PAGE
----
The planned community of Druid Hills encompasses an affluent neighborhood in Atlanta and a census-designated place (CDP) in the unincorporated portion of DeKalb County. The area is bounded to the north by South Fork Peachtree Creek; the CSX Railroad track to the east; Candler Park and Lake Claire to the south; and the neighborhoods of Morningside/Lenox Park, Virginia-Highland, and Poncey-Highland to the west.
It was designed by noted landscape architect Frederick Law Olmsted of Central Park fame. He used parks to create transitional public spaces to the private home lots, particularly in the series of parks along Ponce De Leon Avenue now known as Olmsted Linear Park.
Other areas of interest in Druid Hills include the Druid Hills Golf Club, Fernback Museum of Natural History, Emory University, and the main headquarters of the Centers for Disease Control and Prevention.
Druid Hills Real Estate | DeKalb County GA Homes for Sale
Housing options in Druid Hills are mostly single-family detached residences on tree-lined winding streets. These include historic homes, estate properties, split-level homes, townhouses, and condominiums in a wide variety of architectural styles such as Craftsman, Tudor Revival, Georgian, Italian Renaissance, Mid-century Ranch, Gothic Revival, and Federal.
Grand historic homes are mostly located along:
- Clifton Road
- Emory Road
- Fairview Road
- Lullwater Road
- Oakdale Road
- Oxford Road
- Springdale Road
Numerous apartment and condo complexes can be found in the area around Emory University which is attracting more millennials to move to Atlanta.
Olmsted Linear Park
Olmsted Linear Park is a series of parks along Ponce De Leon Avenue that takes its name from Frederick Law Olmsted, who first conceptualized it in 1893. The park was subsequently completed in 1905 and is composed of six segments totaling about 45 acres.
Springdale, which contains a green knoll and some oak trees, is the westernmost segment located along the intersection of Ponce de Leon Avenue and Moreland Avenue.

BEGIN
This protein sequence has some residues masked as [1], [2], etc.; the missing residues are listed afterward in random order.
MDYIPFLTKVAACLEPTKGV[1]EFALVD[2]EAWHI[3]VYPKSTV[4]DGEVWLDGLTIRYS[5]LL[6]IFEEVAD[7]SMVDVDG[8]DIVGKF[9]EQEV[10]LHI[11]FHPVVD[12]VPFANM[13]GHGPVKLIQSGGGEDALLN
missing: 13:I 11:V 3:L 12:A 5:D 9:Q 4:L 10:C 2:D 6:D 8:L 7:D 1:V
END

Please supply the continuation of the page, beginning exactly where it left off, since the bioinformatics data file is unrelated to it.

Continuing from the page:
Next in line is Virgilee, which was named for the daughter of Joel Hurt, the developer who initially conceived the plan for Druid Hills. Like Springdale, Virgilee has a wide and grassy open space in the central portion, with groves of trees, plants, and pathways on its periphery.
The third park segment in Olmsted Linear Park is Oak Grove, which was formerly known as Brightwood. Named for its numerous oak trees, Oak Grove follows the design of the first two park segments, but with more greenery.
The fourth segment, Shadyside, is aptly named. It has a heavily wooded section on the southern side of its western end. During the 1930s, some additional elements were added to this park, which included a well, waterfall, pool, and a bridge. Even though these were not in keeping with Olmsted’s design, they have been nonetheless preserved because of their historical significance.
Dellwood, the next segment, was named for the dell found on its eastern side, and continues the pastoral design of the first three segments with a large open space in the center surrounded with scattered groups of trees.
The sixth park segment is Deepdene, which is the eastern end of Olmsted Linear Park. Unlike the first five segments, Deepdene is a wooded tract with a stream winding through it. The topography of Deepdene also varies, ranging from a flat meadow to steep slopes.
On April 11, 1975, Olmsted Linear Park was listed on the National Register of Historic Places. Over the years, the park has survived poor maintenance, erosion, and installations that were not in line with Olmsted’s original design. The biggest threat to the park came in 1980, in the form of a proposed freeway. Community opposition eventually blocked the freeway’s construction, and a coalition was formed to rehabilitate the park.
Today, the Olmsted Linear Park’s care and ongoing maintenance is overseen by the Olmsted Linear Park Alliance.